In a Consumer Reports test of fish oil supplements, most passed muster but some didn't measure up on quality.
Lab test results on 15 top brands analyzed for amounts of omega-3 fatty acids, disintegration, spoilage and contaminants. Researchers found that at least one sample from six brands didn't meet all the standards set. The results were released Tuesday and are available on newsstands.
Over-the-counter fish oil supplements are extremely popular and used to treat heart disease, high blood pressure and psoriasis and a number of other ailments.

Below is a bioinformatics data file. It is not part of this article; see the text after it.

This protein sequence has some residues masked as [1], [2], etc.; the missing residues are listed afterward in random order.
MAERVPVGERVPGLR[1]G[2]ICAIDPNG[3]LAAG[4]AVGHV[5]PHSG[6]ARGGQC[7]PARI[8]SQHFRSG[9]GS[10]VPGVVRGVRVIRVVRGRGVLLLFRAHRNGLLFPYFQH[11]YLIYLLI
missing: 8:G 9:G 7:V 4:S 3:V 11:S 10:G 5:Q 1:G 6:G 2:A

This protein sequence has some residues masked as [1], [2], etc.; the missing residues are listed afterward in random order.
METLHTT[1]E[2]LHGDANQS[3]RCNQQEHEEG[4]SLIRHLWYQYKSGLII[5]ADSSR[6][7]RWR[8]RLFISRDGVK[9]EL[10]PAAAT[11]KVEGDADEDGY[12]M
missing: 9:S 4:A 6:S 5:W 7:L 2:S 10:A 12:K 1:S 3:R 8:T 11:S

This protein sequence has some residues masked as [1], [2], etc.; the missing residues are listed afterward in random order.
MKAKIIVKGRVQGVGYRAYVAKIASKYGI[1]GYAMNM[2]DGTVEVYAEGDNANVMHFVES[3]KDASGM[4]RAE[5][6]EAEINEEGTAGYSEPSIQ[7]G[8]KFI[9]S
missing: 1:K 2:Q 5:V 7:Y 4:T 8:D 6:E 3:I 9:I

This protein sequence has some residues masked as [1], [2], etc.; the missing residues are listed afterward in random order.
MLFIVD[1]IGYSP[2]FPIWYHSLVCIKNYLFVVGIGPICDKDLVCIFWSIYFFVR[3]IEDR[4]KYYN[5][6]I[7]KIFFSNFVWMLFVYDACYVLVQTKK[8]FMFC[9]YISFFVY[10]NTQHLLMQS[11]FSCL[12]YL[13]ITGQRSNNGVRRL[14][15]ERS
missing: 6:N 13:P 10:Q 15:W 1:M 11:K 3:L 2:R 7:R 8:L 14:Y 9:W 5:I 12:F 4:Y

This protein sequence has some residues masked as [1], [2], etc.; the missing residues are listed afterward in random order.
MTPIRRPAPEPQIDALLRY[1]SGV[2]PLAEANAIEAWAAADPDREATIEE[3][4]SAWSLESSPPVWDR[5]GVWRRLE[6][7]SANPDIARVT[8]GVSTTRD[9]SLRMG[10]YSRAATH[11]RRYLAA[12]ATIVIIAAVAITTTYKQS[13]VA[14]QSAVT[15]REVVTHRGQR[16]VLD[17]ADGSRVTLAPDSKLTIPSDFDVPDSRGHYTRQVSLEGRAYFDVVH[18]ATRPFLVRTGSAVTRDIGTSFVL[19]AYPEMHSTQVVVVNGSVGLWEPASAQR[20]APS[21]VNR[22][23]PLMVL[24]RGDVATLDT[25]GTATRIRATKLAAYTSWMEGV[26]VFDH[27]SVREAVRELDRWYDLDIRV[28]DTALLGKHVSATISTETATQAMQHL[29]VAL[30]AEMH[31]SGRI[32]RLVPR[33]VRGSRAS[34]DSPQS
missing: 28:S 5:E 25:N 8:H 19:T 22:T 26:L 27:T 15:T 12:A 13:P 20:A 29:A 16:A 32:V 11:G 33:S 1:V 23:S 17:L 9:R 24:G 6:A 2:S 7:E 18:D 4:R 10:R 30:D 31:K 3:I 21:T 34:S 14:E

All the tested supplements had the amount of EPA and DHA omega-3 fatty acids listed on the label, and none went over the limit of lead, dioxins, mercury or PCBs (polychlorinated biphenyl, considered an organic pollutant), according to maximums set by U.S. Pharmacopeia, a nonprofit organization that determines quality and purity standards for medicines, food ingredients, and dietary supplements.